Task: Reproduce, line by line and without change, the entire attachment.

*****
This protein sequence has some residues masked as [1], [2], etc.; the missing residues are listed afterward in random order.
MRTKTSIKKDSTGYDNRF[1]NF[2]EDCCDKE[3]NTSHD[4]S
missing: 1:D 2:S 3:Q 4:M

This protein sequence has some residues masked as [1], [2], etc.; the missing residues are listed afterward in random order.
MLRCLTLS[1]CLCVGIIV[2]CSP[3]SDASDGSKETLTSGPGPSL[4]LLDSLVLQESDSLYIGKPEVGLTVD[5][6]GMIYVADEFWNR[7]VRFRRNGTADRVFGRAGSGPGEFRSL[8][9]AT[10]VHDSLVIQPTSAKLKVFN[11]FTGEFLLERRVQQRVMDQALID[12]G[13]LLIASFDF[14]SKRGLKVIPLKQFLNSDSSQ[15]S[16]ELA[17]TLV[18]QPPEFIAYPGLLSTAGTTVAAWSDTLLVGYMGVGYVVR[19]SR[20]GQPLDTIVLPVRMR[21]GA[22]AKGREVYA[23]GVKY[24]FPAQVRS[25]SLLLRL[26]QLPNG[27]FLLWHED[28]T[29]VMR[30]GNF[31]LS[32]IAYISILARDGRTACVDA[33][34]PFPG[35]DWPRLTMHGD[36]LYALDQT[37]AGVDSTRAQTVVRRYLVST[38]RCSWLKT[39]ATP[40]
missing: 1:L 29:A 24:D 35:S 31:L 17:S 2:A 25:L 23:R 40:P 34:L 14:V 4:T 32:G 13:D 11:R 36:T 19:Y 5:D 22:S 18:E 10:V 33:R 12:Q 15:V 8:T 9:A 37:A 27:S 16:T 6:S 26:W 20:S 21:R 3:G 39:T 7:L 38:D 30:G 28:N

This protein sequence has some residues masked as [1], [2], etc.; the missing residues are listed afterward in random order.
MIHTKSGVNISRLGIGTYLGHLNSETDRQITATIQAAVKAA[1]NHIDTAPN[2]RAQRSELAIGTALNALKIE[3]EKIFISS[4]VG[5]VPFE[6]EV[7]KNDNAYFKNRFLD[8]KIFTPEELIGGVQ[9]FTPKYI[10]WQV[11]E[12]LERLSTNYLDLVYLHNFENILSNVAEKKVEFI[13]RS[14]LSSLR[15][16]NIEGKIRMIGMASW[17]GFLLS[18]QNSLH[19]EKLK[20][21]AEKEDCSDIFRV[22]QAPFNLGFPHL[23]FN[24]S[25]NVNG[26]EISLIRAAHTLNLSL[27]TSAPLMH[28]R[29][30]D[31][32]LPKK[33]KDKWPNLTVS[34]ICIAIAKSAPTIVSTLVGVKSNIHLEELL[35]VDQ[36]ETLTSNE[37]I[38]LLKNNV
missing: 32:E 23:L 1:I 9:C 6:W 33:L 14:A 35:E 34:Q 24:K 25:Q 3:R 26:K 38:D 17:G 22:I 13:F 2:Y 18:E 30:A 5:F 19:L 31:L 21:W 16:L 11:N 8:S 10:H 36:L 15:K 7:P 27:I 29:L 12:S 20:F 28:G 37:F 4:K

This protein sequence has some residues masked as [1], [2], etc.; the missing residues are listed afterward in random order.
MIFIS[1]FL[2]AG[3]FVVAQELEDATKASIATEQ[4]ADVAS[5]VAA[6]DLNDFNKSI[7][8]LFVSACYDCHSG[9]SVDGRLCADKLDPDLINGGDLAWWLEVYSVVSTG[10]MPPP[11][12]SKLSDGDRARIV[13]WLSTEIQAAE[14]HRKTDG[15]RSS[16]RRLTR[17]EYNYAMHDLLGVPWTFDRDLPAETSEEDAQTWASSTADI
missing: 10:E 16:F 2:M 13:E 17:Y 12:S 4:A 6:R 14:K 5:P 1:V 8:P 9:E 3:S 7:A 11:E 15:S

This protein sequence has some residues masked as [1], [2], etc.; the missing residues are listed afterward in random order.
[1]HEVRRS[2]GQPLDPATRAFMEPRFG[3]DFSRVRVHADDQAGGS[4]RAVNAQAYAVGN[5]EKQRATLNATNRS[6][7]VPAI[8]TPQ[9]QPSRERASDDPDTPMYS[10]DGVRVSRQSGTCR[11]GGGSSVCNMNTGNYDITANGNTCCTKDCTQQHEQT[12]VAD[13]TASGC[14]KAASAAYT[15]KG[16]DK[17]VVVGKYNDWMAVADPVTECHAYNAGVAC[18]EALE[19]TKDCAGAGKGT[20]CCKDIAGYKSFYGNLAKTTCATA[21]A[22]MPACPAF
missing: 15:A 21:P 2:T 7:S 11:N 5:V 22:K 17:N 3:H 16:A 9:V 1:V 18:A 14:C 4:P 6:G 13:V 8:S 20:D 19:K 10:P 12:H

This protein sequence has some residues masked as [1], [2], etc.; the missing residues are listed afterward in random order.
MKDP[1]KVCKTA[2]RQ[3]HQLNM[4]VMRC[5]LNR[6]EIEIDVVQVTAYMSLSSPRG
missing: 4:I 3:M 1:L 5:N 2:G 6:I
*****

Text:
This protein sequence has some residues masked as [1], [2], etc.; the missing residues are listed afterward in random order.
MRTKTSIKKDSTGYDNRF[1]NF[2]EDCCDKE[3]NTSHD[4]S
missing: 1:D 2:S 3:Q 4:M

This protein sequence has some residues masked as [1], [2], etc.; the missing residues are listed afterward in random order.
MLRCLTLS[1]CLCVGIIV[2]CSP[3]SDASDGSKETLTSGPGPSL[4]LLDSLVLQESDSLYIGKPEVGLTVD[5][6]GMIYVADEFWNR[7]VRFRRNGTADRVFGRAGSGPGEFRSL[8][9]AT[10]VHDSLVIQPTSAKLKVFN[11]FTGEFLLERRVQQRVMDQALID[12]G[13]LLIASFDF[14]SKRGLKVIPLKQFLNSDSSQ[15]S[16]ELA[17]TLV[18]QPPEFIAYPGLLSTAGTTVAAWSDTLLVGYMGVGYVVR[19]SR[20]GQPLDTIVLPVRMR[21]GA[22]AKGREVYA[23]GVKY[24]FPAQVRS[25]SLLLRL[26]QLPNG[27]FLLWHED[28]T[29]VMR[30]GNF[31]LS[32]IAYISILARDGRTACVDA[33][34]PFPG[35]DWPRLTMHGD[36]LYALDQT[37]AGVDSTRAQTVVRRYLVST[38]RCSWLKT[39]ATP[40]
missing: 1:L 29:A 24:D 35:S 31:L 17:S 2:A 25:L 23:R 40:P 34:L 14:V 4:T 32:G 13:D 11:R 36:T 19:Y 5:D 22:S 18:E 10:V 33:R 12:Q 15:V 8:T 9:A 37:A 27:S 16:T 6:S 26:W 20:S 21:R 3:G 39:T 7:L 38:D 30:G 28:N

This protein sequence has some residues masked as [1], [2], etc.; the missing residues are listed afterward in random order.
MIHTKSGVNISRLGIGTYLGHLNSETDRQITATIQAAVKAA[1]NHIDTAPN[2]RAQRSELAIGTALNALKIE[3]EKIFISS[4]VG[5]VPFE[6]EV[7]KNDNAYFKNRFLD[8]KIFTPEELIGGVQ[9]FTPKYI[10]WQV[11]E[12]LERLSTNYLDLVYLHNFENILSNVAEKKVEFI[13]RS[14]LSSLR[15][16]NIEGKIRMIGMASW[17]GFLLS[18]QNSLH[19]EKLK[20][21]AEKEDCSDIFRV[22]QAPFNLGFPHL[23]FN[24]S[25]NVNG[26]EISLIRAAHTLNLSL[27]TSAPLMH[28]R[29][30]D[31][32]LPKK[33]KDKWPNLTVS[34]ICIAIAKSAPTIVSTLVGVKSNIHLEELL[35]VDQ[36]ETLTSNE[37]I[38]LLKNNV
missing: 32:E 23:L 1:I 9:C 6:W 33:L 14:A 35:E 34:Q 24:K 25:Q 3:R 26:K 38:D 17:G 22:I 13:F 2:Y 18:E 30:A 5:F 19:L 31:L 21:W 16:L 11:N 8:S 10:H 36:L 15:K 7:P 27:I 29:L 12:S 20:F 28:G 37:F 4:K

This protein sequence has some residues masked as [1], [2], etc.; the missing residues are listed afterward in random order.
MIFIS[1]FL[2]AG[3]FVVAQELEDATKASIATEQ[4]ADVAS[5]VAA[6]DLNDFNKSI[7][8]LFVSACYDCHSG[9]SVDGRLCADKLDPDLINGGDLAWWLEVYSVVSTG[10]MPPP[11][12]SKLSDGDRARIV[13]WLSTEIQAAE[14]HRKTDG[15]RSS[16]RRLTR[17]EYNYAMHDLLGVPWTFDRDLPAETSEEDAQTWASSTADI
missing: 10:E 16:F 2:M 13:E 17:Y 12:S 4:A 6:R 14:K 5:P 1:V 8:P 9:E 3:S 7:A 11:E 15:S

This protein sequence has some residues masked as [1], [2], etc.; the missing residues are listed afterward in random order.
[1]HEVRRS[2]GQPLDPATRAFMEPRFG[3]DFSRVRVHADDQAGGS[4]RAVNAQAYAVGN[5]EKQRATLNATNRS[6][7]VPAI[8]TPQ[9]QPSRERASDDPDTPMYS[10]DGVRVSRQSGTCR[11]GGGSSVCNMNTGNYDITANGNTCCTKDCTQQHEQT[12]VAD[13]TASGC[14]KAASAAYT[15]KG[16]DK[17]VVVGKYNDWMAVADPVTECHAYNAGVAC[18]EALE[19]TKDCAGAGKGT[20]CCKDIAGYKSFYGNLAKTTCATA[21]A[22]MPACPAF
missing: 15:A 21:P 2:T 7:S 11:N 5:V 22:K 17:N 3:H 16:A 9:V 1:V 18:A 14:C 4:P 6:G 13:V 8:S 20:D 19:K 10:P 12:H

This protein sequence has some residues masked as [1], [2], etc.; the missing residues are listed afterward in random order.
MKDP[1]KVCKTA[2]RQ[3]HQLNM[4]VMRC[5]LNR[6]EIEIDVVQVTAYMSLSSPRG
missing: 4:I 3:M 1:L 5:N 2:G 6:I